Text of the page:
This article was first published in the September 2009 issue of the now defunct Today’s Fluid Power magazine.
Fluid power isn’t sexy.
That’s the conclusion the international fluid power industry came to in 2007 as the reason why there is a shortage of people with fluid power skills influencing design decisions regarding which motion control technologies to use. The fluid power industry isn’t the only industry seeing this image problem. It’s a systemic crisis that permeates the entire US culture.
A 2008 Harris Interactive study for the American Society for Quality found that 44% of kids, ages 8-17, don’t know much about engineering, and 30% of the respondents want a more exciting profession than engineering. While 97% of parents stated they believe that knowledge of math and science will help their children have a successful career, only 20% encourage/will encourage their sons or daughters to become engineers.
The study further reports that kids don’t feel confident enough in their math or science skills (21%) to be good at engineering — despite the fact that the largest number of kids ranked math (22%) and science (17%) as their favorite subjects.
OK. We now know what the problem is so how do we fix it?
The US fluid power industry decided to develop alliances with FIRST (Foundation for the Inspiration and Recognition of Science and Technology), Project Lead The Way, and SME (Society of Manufacturing Engineers) Education Foundation to promote fluid power education in middle schools and high schools. They’ve created a ‘key school’ program, the Fluid Power Challenge, and the Fluid Power: A force for change video among other initiatives. The Fluid Power Education Foundation has scholarships for college bound student who will study fluid power.
I commend the US fluid power industry for their efforts, but there is shortsightedness to these educational outreach initiatives that I don’t think many engineering and fluid power industry leaders understand.
Starting in 8th grade is too late!
Why is it too late? It’s because the 2009 Trends in International Mathematics and Science Study (TIMSS) by the National Center for Education Statistics (NCES) show math and science scores to be the highest in 4th grade and continually fall off at 8th and 12th grades. They also show that only 18% of high school graduates are proficient in math and science, and math and science direction is all set by 9th grade. So starting in 8th grade only gives the industry 1 year to capture the hearts and minds students, which, at that age, clearly isn’t enough time.
I wrote about the problems of math and science scores in United States in September 2003. At that time the National Assessment of Educational Progress found, while overall mathematics and science achievement have improved marginally since 1970, only 17% of 12th graders scored at the proficient level in 2000 exams. The latest TIMSS report shows we have not don’t very well as a nation to improve math and science scores, even though the whole purpose of the No Child Left Behind mandate was specifically targeted to improve math and science proficiency in high school graduates.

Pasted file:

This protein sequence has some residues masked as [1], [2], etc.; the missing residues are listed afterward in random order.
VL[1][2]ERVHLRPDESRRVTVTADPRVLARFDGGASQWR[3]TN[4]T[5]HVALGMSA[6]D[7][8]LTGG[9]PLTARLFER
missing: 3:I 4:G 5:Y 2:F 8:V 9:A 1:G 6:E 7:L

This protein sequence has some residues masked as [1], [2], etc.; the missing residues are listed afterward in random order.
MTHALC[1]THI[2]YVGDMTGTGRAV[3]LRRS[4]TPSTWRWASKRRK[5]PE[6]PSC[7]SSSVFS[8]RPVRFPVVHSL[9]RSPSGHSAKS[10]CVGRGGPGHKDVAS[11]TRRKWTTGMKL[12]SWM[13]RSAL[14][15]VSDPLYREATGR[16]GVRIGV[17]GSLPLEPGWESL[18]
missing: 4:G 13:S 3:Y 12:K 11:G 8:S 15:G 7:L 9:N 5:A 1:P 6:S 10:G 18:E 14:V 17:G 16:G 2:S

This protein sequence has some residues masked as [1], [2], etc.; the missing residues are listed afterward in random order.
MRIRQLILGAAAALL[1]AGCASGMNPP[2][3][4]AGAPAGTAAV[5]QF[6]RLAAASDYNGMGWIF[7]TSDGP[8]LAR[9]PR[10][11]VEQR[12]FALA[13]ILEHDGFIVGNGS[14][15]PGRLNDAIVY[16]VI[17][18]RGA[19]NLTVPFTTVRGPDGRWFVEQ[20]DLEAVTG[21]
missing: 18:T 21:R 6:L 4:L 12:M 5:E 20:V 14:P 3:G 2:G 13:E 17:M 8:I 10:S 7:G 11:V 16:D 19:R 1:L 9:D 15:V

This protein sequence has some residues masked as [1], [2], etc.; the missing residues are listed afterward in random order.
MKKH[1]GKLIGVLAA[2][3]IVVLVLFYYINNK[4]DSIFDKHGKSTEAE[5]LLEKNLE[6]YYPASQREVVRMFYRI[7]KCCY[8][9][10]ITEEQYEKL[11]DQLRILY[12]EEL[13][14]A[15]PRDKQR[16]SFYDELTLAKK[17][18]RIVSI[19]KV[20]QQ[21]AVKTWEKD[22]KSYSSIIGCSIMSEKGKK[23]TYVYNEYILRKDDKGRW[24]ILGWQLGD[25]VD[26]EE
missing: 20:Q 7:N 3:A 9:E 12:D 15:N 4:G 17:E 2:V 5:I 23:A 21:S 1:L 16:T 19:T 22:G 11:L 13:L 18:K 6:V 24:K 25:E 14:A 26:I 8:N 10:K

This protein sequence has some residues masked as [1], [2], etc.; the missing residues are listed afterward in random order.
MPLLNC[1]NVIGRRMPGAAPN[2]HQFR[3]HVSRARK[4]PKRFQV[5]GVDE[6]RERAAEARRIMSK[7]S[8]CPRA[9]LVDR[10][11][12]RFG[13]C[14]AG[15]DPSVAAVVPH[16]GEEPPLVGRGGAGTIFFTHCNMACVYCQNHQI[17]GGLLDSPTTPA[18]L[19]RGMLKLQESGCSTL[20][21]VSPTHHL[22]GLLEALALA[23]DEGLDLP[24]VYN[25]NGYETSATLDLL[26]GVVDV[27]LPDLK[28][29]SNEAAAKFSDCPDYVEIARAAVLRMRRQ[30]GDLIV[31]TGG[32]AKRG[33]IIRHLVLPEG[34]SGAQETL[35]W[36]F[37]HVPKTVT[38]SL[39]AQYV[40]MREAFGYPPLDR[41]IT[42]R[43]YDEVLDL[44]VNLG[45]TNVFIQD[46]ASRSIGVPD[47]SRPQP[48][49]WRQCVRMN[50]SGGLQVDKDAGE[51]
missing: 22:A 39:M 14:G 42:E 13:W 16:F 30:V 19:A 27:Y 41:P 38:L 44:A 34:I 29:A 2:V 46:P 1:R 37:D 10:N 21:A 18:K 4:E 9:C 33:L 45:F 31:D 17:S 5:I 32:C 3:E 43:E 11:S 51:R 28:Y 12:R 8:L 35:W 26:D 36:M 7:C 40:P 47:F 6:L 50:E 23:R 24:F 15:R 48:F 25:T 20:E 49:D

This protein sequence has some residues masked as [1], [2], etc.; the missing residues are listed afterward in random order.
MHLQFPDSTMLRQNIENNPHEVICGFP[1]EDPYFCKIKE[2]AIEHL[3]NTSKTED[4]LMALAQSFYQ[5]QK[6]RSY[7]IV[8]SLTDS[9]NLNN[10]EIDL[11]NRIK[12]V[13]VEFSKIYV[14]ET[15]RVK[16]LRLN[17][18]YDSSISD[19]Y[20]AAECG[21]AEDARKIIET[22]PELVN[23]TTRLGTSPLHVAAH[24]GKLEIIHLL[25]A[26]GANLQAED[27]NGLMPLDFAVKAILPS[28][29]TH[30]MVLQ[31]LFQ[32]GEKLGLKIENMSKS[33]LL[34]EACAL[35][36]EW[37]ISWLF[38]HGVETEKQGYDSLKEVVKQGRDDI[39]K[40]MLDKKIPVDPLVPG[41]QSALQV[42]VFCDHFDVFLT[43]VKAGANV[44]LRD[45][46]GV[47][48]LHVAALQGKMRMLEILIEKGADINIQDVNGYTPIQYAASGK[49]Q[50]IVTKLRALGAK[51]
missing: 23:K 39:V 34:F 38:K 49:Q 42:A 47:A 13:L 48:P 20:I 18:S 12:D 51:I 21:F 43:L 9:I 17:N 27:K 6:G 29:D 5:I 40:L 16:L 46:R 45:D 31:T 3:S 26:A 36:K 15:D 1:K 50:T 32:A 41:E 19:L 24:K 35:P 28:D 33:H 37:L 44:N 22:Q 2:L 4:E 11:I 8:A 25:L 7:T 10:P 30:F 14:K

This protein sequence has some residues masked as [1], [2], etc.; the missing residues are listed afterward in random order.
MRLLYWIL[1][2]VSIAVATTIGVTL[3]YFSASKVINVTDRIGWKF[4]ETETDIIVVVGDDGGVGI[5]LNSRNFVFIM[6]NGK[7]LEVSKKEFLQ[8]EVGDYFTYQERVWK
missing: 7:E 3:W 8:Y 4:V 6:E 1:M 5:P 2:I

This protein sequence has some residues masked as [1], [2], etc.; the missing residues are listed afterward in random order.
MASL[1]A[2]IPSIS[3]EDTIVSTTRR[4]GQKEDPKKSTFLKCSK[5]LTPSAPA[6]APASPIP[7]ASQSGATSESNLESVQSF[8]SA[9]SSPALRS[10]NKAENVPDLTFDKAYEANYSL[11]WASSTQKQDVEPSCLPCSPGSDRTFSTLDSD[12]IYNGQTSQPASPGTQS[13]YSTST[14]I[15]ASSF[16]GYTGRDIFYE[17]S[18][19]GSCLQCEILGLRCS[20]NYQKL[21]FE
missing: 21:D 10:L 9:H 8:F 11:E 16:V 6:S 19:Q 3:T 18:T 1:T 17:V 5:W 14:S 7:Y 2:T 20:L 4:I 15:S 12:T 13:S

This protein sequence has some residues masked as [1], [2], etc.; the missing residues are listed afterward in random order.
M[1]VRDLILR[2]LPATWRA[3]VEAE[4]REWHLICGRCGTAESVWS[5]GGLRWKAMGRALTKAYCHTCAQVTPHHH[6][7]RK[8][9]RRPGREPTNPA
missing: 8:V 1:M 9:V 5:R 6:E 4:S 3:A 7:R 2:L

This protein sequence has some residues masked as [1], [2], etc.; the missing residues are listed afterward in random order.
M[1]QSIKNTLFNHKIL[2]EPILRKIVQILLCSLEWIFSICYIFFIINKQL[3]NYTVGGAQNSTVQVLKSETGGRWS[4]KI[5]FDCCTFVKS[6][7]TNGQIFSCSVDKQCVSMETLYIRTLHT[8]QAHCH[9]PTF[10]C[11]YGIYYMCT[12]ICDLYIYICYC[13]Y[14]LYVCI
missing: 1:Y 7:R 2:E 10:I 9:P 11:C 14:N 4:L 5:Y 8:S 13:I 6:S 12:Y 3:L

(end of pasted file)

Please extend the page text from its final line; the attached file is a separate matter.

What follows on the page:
According to the US Department of Education, the US ranks 3rd in education expenditures per student, yet the TIMMS report states our 4th graders rank 11th and 8th, and 8th graders rank 9th and 11th in math and science respectively against the rest of the world. The studies also show that Asian countries spend far less per student than the United States but are far superior in their math and science proficiencies and scores.
Even 4th grade is too late. We must start at Pre-K if not infancy!
The only way to change this systemic problem is for our engineering and fluid power industry leaders and our educational system to understand that interest in math and science doesn’t start at 8th grade or even 4th grade — it actually starts with parents at infancy. But with 10.6 million single mothers living with kids under 18 and 80% of families needing the wife’s and husband’s income to support their families, early child development is typically left to grandparents, nannies, baby sitters and nursery schools or the TV.
Therefore, the engineering and fluid power communities have to work with educators, book writers, TV/video producers, early childhood development experts and websites and community outreach organizations among many others to develop a comprehensive educational program that starts at Pre-K at the very least. The program has to stimulate all the senses through the use of hands on, video and reading because as John Ratzenberger, founder of the Nuts, Bolts and Thingamajigs Foundation puts it we have a generation of our society who don’t know how to use their hands to build anything.
These programs have to be graduated for each grade level with increasing complexity, and can’t be done for just one week during national engineering week. They require continuous integration into physical science programs.
Now the question is. Are the industry leaders and members of the fluid power industry going to step up to the plate and swing for the fences, or are they going to sit on the sidelines hoping that they don’t become extinct?
Want to learn more? Read our second article titled Fluid Power Fundamentals: More Educational Institutions Needed Now To Educate Workforce.